How to create accessible PDF documents
Create PDFs that are accessible to people who depend on screen readers. This is a legal requirement. Most of these people are visually impaired or dyslexic.
Pay heed to certain features of your document, and it should be accessible and will comply with regulations.
The simplest method is to start with your 'source' document. That is, the one where you compose and lay out the content before exporting it to a PDF file (more often than not in Microsoft Word).
This is a field in the document properties. It's often overlooked, even though it has several important functions! One is that it's indexed by search engines: when the document is listed in search results, it's used as the link to the file.
Another function is that assistive audio software reads it aloud when reading the document. It's important to populate the field to make the document accessible. (Some versions of Word may insert the filename, which might be quite cryptic.)
- In Word, select the File tab. Look under Info, Properties.
- Enter the document title. (You could copy/paste this from the main heading on page 1.)
When you export the document, it will carry over to the new PDF.
Just as a sighted person will scan the page, picking out headings, images and tables, it allows a visually impaired person to do the same. Otherwise they would have to listen to the page word-by-word to understand its purpose! Apply the correct 'styles' to make the structure accessible.
The most important structural elements for accessibility are:
- Headings and sub-headings
These are the blocks of text that make up the bulk of most documents. By default, new text you type into Word is given the 'Normal' style (Home > Styles).
However, unformatted text pasted into Word may not have have any style at all. You will need to apply the 'Normal' style to all the paragraphs in the document.
If you want to change the look of any of the styles here:
- on the Home tab, right-click the panel in the 'Style Gallery'
- pick Modify...
- set the font, size, colour etc.
Your custom style will then apply automatically to the relevant parts of your document. You only have to do this once for each style.
Headings and sub-headings
Don't be tempted to select the text of your heading, enlarge the font, then bold it! This gives it a visual style, but assistive software will be unable to tell it apart from normal paragraph text.
You must apply a Heading style. If it's the main title of the document, give it the style Heading 1.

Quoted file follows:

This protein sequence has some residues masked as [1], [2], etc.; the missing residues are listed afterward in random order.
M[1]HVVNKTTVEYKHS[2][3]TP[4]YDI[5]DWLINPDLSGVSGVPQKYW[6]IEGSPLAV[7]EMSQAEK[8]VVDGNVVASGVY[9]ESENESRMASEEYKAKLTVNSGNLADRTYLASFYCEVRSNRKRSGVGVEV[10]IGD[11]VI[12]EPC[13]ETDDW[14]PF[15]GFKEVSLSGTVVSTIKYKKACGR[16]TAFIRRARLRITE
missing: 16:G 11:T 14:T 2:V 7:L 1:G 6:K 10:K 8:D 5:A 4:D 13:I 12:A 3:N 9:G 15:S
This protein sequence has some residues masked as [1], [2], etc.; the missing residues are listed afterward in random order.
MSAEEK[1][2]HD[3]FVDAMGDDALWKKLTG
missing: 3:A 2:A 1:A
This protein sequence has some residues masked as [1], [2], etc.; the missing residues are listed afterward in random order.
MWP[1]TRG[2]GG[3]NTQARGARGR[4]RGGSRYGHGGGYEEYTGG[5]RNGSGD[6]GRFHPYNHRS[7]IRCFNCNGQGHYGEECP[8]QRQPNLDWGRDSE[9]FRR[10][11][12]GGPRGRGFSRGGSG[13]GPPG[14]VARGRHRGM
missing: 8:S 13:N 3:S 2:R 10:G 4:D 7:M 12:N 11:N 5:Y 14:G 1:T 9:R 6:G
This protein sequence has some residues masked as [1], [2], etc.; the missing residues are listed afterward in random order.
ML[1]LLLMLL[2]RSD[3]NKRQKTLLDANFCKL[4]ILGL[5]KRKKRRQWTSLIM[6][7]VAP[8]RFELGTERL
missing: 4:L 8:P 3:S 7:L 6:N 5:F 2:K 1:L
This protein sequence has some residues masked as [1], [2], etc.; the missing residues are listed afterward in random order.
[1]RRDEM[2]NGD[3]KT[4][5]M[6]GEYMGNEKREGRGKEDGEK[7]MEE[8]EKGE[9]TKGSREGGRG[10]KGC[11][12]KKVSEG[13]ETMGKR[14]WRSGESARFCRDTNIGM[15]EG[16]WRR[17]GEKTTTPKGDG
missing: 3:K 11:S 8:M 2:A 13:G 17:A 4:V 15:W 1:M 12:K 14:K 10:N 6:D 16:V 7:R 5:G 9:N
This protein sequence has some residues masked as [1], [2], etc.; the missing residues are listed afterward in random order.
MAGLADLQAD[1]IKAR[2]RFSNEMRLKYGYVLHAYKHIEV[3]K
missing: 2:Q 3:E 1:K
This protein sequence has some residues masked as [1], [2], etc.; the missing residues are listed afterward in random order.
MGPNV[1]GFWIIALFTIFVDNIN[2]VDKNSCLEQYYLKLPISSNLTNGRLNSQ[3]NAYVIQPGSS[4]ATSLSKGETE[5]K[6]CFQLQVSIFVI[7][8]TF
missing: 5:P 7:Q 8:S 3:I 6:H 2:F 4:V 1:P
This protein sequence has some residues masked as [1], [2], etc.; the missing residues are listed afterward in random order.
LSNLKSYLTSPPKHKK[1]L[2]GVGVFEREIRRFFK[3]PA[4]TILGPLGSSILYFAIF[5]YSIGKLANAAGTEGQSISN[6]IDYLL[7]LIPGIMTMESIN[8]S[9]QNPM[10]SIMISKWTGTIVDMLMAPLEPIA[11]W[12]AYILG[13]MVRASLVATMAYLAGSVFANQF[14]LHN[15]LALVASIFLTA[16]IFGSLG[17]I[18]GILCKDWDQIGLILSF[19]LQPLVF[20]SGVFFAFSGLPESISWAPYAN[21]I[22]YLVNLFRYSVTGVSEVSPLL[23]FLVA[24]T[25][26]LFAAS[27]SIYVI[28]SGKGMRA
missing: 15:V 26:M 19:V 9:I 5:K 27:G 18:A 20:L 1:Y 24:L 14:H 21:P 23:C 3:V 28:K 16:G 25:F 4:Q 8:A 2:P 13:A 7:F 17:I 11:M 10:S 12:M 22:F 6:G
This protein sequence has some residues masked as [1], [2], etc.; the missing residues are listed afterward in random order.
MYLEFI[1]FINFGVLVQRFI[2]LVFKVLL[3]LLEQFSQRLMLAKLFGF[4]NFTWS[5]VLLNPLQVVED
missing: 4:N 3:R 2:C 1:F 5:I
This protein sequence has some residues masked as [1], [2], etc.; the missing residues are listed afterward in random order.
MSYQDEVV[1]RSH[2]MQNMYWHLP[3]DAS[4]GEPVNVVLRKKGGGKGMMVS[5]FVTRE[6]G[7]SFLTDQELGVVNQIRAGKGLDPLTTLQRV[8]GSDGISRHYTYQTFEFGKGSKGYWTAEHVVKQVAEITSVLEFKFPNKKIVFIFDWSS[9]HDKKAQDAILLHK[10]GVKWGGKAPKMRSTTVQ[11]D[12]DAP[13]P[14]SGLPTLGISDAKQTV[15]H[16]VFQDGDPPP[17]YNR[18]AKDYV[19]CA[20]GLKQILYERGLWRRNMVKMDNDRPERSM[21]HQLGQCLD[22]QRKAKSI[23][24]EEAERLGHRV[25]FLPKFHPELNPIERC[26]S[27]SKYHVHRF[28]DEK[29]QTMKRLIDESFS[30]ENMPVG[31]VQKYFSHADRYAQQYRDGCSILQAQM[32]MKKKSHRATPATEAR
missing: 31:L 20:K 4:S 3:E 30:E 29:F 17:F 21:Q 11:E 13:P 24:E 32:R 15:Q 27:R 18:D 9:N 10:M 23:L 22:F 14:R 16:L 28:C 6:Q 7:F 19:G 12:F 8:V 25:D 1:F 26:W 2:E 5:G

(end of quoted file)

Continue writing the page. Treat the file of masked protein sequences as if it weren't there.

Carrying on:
Again, you can modify the size, colour etc within the Style Gallery on the Home tab. This is the safest and most consistent way to style your document.
Section headings should be Heading 2.
So that the document has a logical hierarchy, sub-sections within this should be set to Heading 3. Begin the next high-level section with a new Heading 2.
More good reasons to set the headings
In a longer document, once you've set the headings:
- Word generates a contents list which you can opt to insert: no laborious manual build, nor amendments when you update the document.
- You can quickly navigate the document using the Navigation Pane.
Tables should be simple and carefully built, otherwise they can be confusing when read aloud by software.
- splitting or merging cells.
- using multiple header rows down the table. It's better to have separate tables, each with a header row.
Never use tabs or spaces to create the whitespace between columns. Always use the table tools supplied. If you want an invisible grid, set this in Border Styles.
Setting the column headers
In the first row, you may have made the text bold to show (visually) that it's the header. It needs a bit more to make this clear to an unsighted person:
- Right-click in the first row.
- Pick Table Properties...
- In the Row tab:
- under Options, uncheck "Allow row to break across pages"
- check "Repeat as header row at the top of each page"
Alt (alternative) text
In this tab, add a title. The description is optional.
In some versions of Word, when you insert an image, it writes the filename into the 'alt tag'. The filename could be something like "_108734505_k2-18b.png.jpg".
Assistive software will read the alt tag aloud when it gets to the image!
To insert alt text:
- Right-click the image.
- Pick Format Picture...
- In the tab 'Layout and Properties', expand 'Alt Text'.
- Type a short but meaningful description for the image. (Title is optional.)
Avoid using an image that contains essential text. You could use the alt text to convey its meaning, but it's best not to use it if there's a lot of text in the image. Put the text in a normal paragraph.
Just as with web pages, don't create a link by simply pasting in the URL. Assistive software will read out the whole URL! As well as being poor listening, it may convey nothing about the target content.
Do type some helpful words for the link, then paste the URL into the tool at Insert > Hyperlink.
Never use 'Click here' or "Read more" as link text. This is as useful as a signpost saying "More road".
To create a page break:
- Don't type lots of carriage returns to push the next page content downwards.
- Do type Ctrl + Return to create a hard break at the end of the last line of the previous page.
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